I missed the first couple days of our collective imagining of the horror of being trapped at the bottom of the ocean, adrift, and running out of oxygen. A few days into the unfolding drama of the Titan, it was already likely that they had met the cruel fate they had waived the right to contest, signing onto risks we all do as a matter of course. I myself had signed waivers of risk for my children at trampoline parks, rock-climbing courses, ziplines— all understood to be pro-forma legal necessities for what I believed was essentially safe.
By the time I entered the conversation about the submersible, those same signatures were being held up as evidence against the intervention that followed. They understood the risks, went the argument. On the other hand, it was hard not to feel for the people onboard, especially a young teenager. How could he resist panicked breathing, even as the oxygen was running out and he should stay calm?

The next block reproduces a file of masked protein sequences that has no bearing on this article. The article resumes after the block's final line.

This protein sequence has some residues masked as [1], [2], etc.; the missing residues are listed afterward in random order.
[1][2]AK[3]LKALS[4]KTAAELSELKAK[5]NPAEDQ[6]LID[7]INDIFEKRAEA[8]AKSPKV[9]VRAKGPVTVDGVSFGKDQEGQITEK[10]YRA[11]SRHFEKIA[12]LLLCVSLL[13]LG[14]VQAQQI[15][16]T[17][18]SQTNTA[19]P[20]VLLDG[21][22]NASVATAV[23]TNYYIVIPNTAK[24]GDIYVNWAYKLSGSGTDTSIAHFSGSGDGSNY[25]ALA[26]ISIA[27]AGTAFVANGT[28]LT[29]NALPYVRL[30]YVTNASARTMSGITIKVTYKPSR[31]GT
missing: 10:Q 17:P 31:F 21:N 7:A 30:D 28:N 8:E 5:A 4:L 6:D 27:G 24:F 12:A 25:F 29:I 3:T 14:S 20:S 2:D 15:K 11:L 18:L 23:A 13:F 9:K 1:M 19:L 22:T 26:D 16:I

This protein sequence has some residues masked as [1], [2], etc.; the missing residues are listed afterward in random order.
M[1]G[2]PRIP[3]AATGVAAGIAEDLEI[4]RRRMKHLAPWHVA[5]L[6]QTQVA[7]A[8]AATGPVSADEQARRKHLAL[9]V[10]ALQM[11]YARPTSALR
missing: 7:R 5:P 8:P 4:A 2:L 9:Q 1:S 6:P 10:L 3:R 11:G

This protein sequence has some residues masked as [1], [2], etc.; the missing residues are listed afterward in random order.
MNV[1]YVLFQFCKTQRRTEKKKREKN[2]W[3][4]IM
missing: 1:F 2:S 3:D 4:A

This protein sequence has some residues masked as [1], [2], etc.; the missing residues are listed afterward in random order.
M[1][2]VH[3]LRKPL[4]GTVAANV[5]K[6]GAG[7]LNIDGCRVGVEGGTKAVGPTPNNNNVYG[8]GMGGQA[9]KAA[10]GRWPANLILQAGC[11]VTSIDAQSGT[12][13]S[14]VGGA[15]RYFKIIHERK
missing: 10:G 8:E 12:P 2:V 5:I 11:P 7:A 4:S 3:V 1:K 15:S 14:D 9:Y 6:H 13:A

My own teenager was struggling with how to remain the right amount of sympathetic. The memes were exploding all over tik-tok, which is the oceanic depth to which he plunges every day, unable to surface. “Eat the rich,” memes proliferated, declaring it right and proper and better for the world that people with that much excess wealth be denied their plaisure domes, even if it meant dying. Another seems to retort by comparing the cost; to a person of average means, the cost of the expedition was akin to three subway sandwiches.
“People always like trapped stories,” I mentioned. When I was a kid, the entire United States media trained its cameras on a well for several days, an 18 month-old trapped down below, while rescue missions declared they wouldn’t give up, and mothers everywhere felt their hearts explode for those poor parents.